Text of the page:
Biometric info on my ATM card? Sure! As long as it *remains tied* to that account. If you start cross correlating that with my purchasing and medical data, that starts to worry the hell out of me. Not for what will happen in the next few years - but for how my children's children will live.

    Do we really all want to live on the set of the aptly named "Big Brother" with any corporation or neighbor with a wallet able to predict, profile and peer into our lives?

    I am data, and I want to be able to control who knows me.


    • (BTW - before some yutz points out that this is biometric info on a driver's license, not an ATM card, I knew that when I wrote that. This is a general statement on privacy, and I was using an ATM card, as that's a place where biometirc info seems like a Good Thing. I'm not sure why they would need such info on a DL, other than to tie into other databases.)


  • That'd be fine, since retina prints change over time and are not a useable form of ID. Perhaps you mean IRIS print, or face or hand profile?
  • What does the Slashdot community
    think about having your retinal pattern embedded on a smart card?

    Better than having rectal patterns on the card

  • Stop thief! (Score:5, Funny)

    by bachelor3 ( 68410 ) on Friday May 03, 2002 @05:08PM (#3459743)
    Using a biometric identifier in an encrypted chip would make it much harder for criminals to steal people's identities, Drummond said.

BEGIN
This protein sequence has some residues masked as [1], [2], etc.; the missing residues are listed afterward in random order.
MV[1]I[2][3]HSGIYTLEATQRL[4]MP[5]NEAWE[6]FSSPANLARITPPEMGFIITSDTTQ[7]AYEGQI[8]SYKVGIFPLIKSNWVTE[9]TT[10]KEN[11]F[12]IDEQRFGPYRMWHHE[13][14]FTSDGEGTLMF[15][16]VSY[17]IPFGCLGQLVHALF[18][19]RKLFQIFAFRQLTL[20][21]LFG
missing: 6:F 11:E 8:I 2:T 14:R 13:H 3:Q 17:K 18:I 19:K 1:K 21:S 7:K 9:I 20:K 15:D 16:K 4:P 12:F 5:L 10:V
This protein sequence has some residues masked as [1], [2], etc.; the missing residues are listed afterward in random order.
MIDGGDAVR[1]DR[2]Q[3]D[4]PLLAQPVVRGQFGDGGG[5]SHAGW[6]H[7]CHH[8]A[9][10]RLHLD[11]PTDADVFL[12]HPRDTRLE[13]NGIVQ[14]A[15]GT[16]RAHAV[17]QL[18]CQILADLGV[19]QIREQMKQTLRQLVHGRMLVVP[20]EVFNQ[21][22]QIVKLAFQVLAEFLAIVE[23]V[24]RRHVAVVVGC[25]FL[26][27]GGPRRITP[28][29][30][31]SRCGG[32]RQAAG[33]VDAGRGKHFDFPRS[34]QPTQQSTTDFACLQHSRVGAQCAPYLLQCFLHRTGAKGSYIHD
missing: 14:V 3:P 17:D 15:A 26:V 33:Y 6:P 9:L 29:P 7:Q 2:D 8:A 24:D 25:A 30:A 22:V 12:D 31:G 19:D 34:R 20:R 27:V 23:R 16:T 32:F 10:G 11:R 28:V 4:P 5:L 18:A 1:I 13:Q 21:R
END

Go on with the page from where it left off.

Harder?!? Like when Arnie used an employee's dismembered thumb to gain unauthorized access in The Sixth Day [], or when Wesley used a employee's eyeball to escape from prison in Demolition Man []??? Oh no, biometric technology will simply cause violent crimes to increase. Identity theft will come to signify the loss of a finger or eyeball! We must rely on movies to provide the rationalization our policy makers lack : )

    • Re:Stop thief! (Score:2, Informative)

      by Fredge ( 186975 )
      Any decent biometric reader out today has the ability to determine if the finger/hand or eyeball being scanned is alive or not.
  • Two Virginia congressmen have proposed a $315 million program that would require biometric markers on all states' driver's licenses within five years, according to federal legislation the pair filed Wednesday.

    ...all this just to curb underage drinking
  • by gillbates ( 106458 ) on Friday May 03, 2002 @05:09PM (#3459752) Homepage Journal
    According to a statement by Moran, at least eight of the 19 September 11 hijackers were able to easily obtain licenses.

    Which had absolutely nothing to do with the fact that they were able to hijack 4 jetliners with nothing more than box knives, and used a rented car to go to the airport. The fact that lawmakers think that the voting public can't tell the difference between giving someone a driver's license and letting them hijack planes scares me.

    What worries me is that they tried to assuage the fears of privacy advocates by saying that this biometric information won't be linked to a federal database. Problem is, however, once everyone is using biometric data on licenses, it will be a very easy step for the U.S. Government to start to track citizens using biometric data. Furthermore, with the biometric infrastructure already in place, it will be that much easier in the future for Congress to pass a law mandating that the state's biometric data collection be turned over to the feds for storage in a federal database. And this, probably without a peep from anyone but the privacy advocates.